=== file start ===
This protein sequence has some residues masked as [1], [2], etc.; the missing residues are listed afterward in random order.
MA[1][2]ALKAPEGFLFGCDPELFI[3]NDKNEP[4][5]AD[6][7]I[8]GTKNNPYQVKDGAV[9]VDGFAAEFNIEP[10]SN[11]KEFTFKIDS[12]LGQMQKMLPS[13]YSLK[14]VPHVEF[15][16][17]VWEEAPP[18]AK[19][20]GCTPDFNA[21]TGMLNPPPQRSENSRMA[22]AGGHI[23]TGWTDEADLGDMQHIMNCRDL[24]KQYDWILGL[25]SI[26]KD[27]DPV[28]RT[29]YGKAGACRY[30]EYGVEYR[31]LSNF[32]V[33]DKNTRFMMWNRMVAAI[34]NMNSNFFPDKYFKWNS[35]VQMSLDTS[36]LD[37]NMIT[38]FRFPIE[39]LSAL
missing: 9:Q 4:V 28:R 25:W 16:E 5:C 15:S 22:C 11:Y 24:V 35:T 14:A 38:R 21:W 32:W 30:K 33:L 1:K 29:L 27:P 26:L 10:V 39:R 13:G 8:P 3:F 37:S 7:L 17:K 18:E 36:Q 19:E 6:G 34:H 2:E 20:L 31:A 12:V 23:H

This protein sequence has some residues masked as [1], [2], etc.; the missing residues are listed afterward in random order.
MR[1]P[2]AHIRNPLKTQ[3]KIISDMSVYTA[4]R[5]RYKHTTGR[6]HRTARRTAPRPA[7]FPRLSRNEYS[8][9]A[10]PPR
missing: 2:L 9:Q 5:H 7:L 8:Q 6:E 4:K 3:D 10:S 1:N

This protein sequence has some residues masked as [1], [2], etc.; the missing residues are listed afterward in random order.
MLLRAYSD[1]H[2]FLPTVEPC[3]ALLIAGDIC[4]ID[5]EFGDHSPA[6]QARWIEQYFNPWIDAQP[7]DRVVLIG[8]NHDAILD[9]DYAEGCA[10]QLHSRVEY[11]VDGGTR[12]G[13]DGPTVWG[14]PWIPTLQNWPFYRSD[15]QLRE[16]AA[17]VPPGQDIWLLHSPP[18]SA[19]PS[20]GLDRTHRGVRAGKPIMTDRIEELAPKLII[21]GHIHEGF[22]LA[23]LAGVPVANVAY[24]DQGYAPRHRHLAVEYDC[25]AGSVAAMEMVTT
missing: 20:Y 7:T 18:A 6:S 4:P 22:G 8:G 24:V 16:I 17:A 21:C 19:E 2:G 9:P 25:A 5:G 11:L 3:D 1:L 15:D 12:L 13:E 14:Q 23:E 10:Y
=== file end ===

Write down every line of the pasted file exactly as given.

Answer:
This protein sequence has some residues masked as [1], [2], etc.; the missing residues are listed afterward in random order.
MA[1][2]ALKAPEGFLFGCDPELFI[3]NDKNEP[4][5]AD[6][7]I[8]GTKNNPYQVKDGAV[9]VDGFAAEFNIEP[10]SN[11]KEFTFKIDS[12]LGQMQKMLPS[13]YSLK[14]VPHVEF[15][16][17]VWEEAPP[18]AK[19][20]GCTPDFNA[21]TGMLNPPPQRSENSRMA[22]AGGHI[23]TGWTDEADLGDMQHIMNCRDL[24]KQYDWILGL[25]SI[26]KD[27]DPV[28]RT[29]YGKAGACRY[30]EYGVEYR[31]LSNF[32]V[33]DKNTRFMMWNRMVAAI[34]NMNSNFFPDKYFKWNS[35]VQMSLDTS[36]LD[37]NMIT[38]FRFPIE[39]LSAL
missing: 9:Q 4:V 28:R 25:W 16:E 5:C 15:S 22:C 11:Y 24:V 35:T 14:A 38:R 21:W 32:W 30:K 33:L 1:K 29:L 27:P 26:L 10:V 39:R 13:G 8:P 3:F 37:S 7:L 17:K 18:E 36:Q 19:E 6:G 34:H 2:E 20:L 31:A 12:V 23:H

This protein sequence has some residues masked as [1], [2], etc.; the missing residues are listed afterward in random order.
MR[1]P[2]AHIRNPLKTQ[3]KIISDMSVYTA[4]R[5]RYKHTTGR[6]HRTARRTAPRPA[7]FPRLSRNEYS[8][9]A[10]PPR
missing: 2:L 9:Q 5:H 7:L 8:Q 6:E 4:K 3:D 10:S 1:N

This protein sequence has some residues masked as [1], [2], etc.; the missing residues are listed afterward in random order.
MLLRAYSD[1]H[2]FLPTVEPC[3]ALLIAGDIC[4]ID[5]EFGDHSPA[6]QARWIEQYFNPWIDAQP[7]DRVVLIG[8]NHDAILD[9]DYAEGCA[10]QLHSRVEY[11]VDGGTR[12]G[13]DGPTVWG[14]PWIPTLQNWPFYRSD[15]QLRE[16]AA[17]VPPGQDIWLLHSPP[18]SA[19]PS[20]GLDRTHRGVRAGKPIMTDRIEELAPKLII[21]GHIHEGF[22]LA[23]LAGVPVANVAY[24]DQGYAPRHRHLAVEYDC[25]AGSVAAMEMVTT
missing: 20:Y 7:T 18:A 6:S 4:P 22:G 8:G 24:V 16:I 17:A 21:C 19:E 2:G 9:P 25:A 5:G 11:L 3:D 1:L 15:D 12:L 13:E 14:Q 23:E 10:Y